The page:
Agapanthus, known as Lily of the Nile, is a herald of summer. Blue, funnel-shaped flowers cluster atop the plant's long stalks, which spring out of strappy green leaves. This perennial is a favorite with hummingbirds, and it looks great in containers or mass plantings. Generally, agapanthus is a low-maintenance plant with few problems, though it is susceptible to a few diseases.
Boytrytis (Botrytis cinerea) is a fungal disease that appears during warm and damp weather. It appears as gray or brown lesions on the plant and may attack the flowers, preventing them from opening. Other symptoms include red stripes on the leaves and stems. It is not fatal to the plant, and there is no cure. Botrytis-resistant varieties of agapanthus are available.
Powdery mildew is a fungal growth that appears as a dusty gray or white circles on plant surfaces. The coating expands and grows together, producing a mat of mildew. Spray sulfur fungicide or neem oil on your plant before the infection is too widespread. Collect and destroy all infected leaves or branches, and make sure your plant is receiving enough air circulation to reduce humidity.
Tomato Spotted Wilt Virus
The tomato spotted wilt virus occasionally will infect aganpanthus. Symptoms include irregular blotches, concentric ring and line patterns, and streaks on the leaves. The virus will cause the agapanthus to become severely stunted and fail to flower. Young plants may turn brown and collapse. The virus is transmitted by thrips, tiny insects with fringed wings. Spray plants with insecticidal soap, and control weeds near your plants.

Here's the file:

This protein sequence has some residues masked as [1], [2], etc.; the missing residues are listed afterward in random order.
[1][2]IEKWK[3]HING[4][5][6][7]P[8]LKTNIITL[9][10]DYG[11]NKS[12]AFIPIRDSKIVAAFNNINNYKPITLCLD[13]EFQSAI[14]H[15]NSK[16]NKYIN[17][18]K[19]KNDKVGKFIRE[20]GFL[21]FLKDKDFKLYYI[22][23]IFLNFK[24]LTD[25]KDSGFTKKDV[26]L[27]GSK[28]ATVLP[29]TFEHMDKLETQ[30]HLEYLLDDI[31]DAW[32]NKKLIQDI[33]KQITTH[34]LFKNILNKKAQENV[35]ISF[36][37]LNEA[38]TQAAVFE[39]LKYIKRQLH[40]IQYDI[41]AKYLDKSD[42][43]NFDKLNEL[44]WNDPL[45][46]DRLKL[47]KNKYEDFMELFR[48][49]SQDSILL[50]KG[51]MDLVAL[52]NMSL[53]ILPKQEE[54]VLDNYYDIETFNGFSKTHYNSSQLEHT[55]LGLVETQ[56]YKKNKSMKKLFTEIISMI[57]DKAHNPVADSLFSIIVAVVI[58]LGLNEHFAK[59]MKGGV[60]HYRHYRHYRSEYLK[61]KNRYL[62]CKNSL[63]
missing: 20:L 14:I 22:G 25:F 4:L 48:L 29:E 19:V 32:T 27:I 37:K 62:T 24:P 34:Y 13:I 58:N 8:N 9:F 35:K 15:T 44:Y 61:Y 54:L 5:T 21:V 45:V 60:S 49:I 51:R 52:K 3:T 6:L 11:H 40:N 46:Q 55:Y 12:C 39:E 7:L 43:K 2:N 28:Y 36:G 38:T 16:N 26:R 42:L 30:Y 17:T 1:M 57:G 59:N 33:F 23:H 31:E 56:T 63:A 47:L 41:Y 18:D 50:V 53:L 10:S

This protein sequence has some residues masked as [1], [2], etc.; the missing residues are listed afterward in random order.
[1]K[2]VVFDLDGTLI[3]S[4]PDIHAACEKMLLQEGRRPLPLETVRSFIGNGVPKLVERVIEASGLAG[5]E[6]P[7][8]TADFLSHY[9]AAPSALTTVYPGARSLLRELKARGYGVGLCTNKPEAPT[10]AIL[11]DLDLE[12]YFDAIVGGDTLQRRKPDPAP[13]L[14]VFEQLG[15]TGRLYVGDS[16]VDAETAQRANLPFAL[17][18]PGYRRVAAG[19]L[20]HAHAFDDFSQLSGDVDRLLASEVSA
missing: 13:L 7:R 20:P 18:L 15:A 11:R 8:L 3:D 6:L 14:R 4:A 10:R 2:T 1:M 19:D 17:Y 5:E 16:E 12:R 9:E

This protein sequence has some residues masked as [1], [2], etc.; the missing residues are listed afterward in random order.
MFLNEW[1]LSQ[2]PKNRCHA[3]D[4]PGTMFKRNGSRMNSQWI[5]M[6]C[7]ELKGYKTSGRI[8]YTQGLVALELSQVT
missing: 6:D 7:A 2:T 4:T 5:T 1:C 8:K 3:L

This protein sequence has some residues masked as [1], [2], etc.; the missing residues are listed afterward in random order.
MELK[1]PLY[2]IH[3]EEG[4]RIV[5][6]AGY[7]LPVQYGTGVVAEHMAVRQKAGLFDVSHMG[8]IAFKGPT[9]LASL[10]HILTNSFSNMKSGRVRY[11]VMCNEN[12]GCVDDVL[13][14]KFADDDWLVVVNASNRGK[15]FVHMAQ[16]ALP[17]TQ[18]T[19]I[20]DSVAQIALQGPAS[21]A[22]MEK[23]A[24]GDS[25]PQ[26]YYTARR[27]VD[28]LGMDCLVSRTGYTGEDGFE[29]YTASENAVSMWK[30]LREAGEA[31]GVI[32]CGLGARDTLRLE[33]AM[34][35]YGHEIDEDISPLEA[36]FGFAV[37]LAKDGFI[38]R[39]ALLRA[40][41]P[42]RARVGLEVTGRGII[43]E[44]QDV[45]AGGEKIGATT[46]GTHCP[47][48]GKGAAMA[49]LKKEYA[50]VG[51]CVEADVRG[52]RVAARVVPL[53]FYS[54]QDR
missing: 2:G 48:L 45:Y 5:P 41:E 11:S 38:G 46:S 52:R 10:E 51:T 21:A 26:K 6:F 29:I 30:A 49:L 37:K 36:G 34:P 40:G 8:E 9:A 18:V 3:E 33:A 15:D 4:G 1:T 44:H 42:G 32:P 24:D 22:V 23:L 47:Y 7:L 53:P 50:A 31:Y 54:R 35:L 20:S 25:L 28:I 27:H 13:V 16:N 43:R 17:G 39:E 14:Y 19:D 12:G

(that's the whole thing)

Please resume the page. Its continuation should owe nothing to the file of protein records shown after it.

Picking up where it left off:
The fungus Macrophoma agapanthus may attack agapanthus's foliage, causing the leaves to die back. Symptoms include dead-tipped, lighter green olive leaves in the middle of the plant. Get rid of the fungus with a fungicide containing mancozeb or captab.
Water the agapanthus to a depth of 12 inches the day before dividing. Use pruning shears or hedge trimmers to cut the foliage to half its current height. Insert the shovel or spade into the soil at the outside edge of the clump of agapanthus, 8 inches away from the base. Drive it into the soil to cut the roots. Lift the shovel, and insert it again and again until you’ve carved a circle around the clump. If the roots are tough and woody and tightly packed together, use an axe or the end of the shovel driven between the roots to cut them apart. Dig holes 3 inches deep, 6 inches wide and 1 foot apart.